Original paper

Studies of natural and synthetic agardites

Frost, Ray L.; McKinnon, Adam R.; Williams, Peter A.; Erickson, Kristy L.; Weier, Matt L.; Leverett, Peter


Agardite of formula [(Al, Nd, REE)Cu6(AsO4)3(OH)6 · 3H2O] has been discovered at Cobar, New South Wales, Australia. A series of synthetic agardites were analysed by X-ray diffraction and a correlation exists between the effective ionic radius of the REE3+ in the M site and the unit cell size for each respective agardite mineral. No value for the effective ionic radius of 9-coordinate Bi3+ has been reported but a value of approximately 115.5 pm is estimated from this correlation. The results of the TGA analyses show that the synthetic agardites are all fully hydrated, i.e., n = 3. Near infrared spectroscopy and mid- infrared spectroscopy has been used to characterise a group of synthetic agardites of formula ACu6(AsO4)2(OH)6 · 3H2O where A is a rare earth element. The hydroxyl stretching region is characterised by four bands observed at around 3568, 3489, 3382 and 3290 cm–1. The first two bands are attributed to the stretching mode of hydroxyl units and the last two bands to water stretching vibrations. The position of these bands indicates strongly hydrogen bonded water. The water in agardites is zeolitic type water. Near-IR spectroscopy shows a series of bands at 7242, 7007, 6809, 6770 and 6579 cm–1 attributed to the first overtones of the hydroxyl fundamentals. The NIR spectrum of agardite (Sm) is different and may be affected by electronic bands. Combination bands are observed at around 4404, 4343, 4340, 4294 and 4263 cm–1. Bands attributed to water combination modes are found at around 5200, 5173, 5082 and 4837 cm–1. Agardites are a group of minerals known for their REE content and have been rarely studied. NIR spectroscopy is an excellent technique for the characterisation and ready identification of these minerals.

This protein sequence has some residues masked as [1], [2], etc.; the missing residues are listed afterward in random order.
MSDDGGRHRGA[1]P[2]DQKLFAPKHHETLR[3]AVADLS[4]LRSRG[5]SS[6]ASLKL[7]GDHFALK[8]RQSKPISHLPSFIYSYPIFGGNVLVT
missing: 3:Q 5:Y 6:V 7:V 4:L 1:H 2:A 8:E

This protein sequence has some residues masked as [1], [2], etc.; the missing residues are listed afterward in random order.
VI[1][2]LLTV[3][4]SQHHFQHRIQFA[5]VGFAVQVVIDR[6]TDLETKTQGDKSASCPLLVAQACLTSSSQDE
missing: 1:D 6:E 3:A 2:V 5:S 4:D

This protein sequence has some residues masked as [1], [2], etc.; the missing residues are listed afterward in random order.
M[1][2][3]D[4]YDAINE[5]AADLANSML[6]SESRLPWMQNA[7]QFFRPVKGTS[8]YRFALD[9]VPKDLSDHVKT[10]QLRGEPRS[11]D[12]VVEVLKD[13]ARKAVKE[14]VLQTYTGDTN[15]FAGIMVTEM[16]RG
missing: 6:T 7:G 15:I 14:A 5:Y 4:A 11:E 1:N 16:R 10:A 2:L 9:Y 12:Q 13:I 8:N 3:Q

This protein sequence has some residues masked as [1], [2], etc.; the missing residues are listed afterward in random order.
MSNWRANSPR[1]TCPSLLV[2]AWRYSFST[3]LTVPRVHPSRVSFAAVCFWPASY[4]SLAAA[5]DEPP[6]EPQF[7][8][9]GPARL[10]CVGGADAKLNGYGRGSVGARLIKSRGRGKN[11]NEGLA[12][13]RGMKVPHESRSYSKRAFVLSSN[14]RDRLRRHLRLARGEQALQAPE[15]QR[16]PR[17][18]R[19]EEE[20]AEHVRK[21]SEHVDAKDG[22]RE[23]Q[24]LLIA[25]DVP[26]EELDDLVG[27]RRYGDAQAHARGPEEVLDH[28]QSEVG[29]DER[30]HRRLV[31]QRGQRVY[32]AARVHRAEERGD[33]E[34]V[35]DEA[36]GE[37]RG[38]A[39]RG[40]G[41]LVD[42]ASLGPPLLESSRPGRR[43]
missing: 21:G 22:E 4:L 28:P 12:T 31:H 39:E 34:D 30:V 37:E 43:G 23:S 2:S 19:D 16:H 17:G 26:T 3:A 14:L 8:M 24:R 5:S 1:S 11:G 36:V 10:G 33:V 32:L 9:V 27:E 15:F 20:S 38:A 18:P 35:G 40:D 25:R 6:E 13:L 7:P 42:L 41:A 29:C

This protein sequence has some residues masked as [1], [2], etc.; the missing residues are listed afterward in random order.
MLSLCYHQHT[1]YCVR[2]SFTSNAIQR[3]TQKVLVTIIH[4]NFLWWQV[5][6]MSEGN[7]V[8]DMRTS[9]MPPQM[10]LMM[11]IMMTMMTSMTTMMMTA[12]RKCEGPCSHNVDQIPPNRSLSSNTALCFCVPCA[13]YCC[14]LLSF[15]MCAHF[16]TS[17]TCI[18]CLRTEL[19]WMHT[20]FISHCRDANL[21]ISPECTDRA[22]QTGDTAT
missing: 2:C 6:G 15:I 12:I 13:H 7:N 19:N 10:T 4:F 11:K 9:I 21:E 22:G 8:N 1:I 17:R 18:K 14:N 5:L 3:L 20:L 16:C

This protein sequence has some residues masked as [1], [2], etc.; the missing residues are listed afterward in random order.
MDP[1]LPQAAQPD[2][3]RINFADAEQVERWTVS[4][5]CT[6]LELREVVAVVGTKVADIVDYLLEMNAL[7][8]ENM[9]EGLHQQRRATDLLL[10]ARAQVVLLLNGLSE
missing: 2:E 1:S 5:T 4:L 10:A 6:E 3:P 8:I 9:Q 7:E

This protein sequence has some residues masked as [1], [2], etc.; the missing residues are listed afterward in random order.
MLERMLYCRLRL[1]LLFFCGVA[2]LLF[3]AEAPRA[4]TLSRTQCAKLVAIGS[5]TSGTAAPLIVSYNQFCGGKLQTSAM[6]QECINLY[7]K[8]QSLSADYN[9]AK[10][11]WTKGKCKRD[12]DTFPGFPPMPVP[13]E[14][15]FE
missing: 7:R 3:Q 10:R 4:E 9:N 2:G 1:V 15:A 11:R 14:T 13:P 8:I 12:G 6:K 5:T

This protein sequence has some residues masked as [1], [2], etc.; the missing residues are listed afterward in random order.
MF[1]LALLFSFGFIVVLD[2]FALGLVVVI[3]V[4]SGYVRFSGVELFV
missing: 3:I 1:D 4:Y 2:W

agarditegoudeyitemixitepetersitenear-ir spectroscopy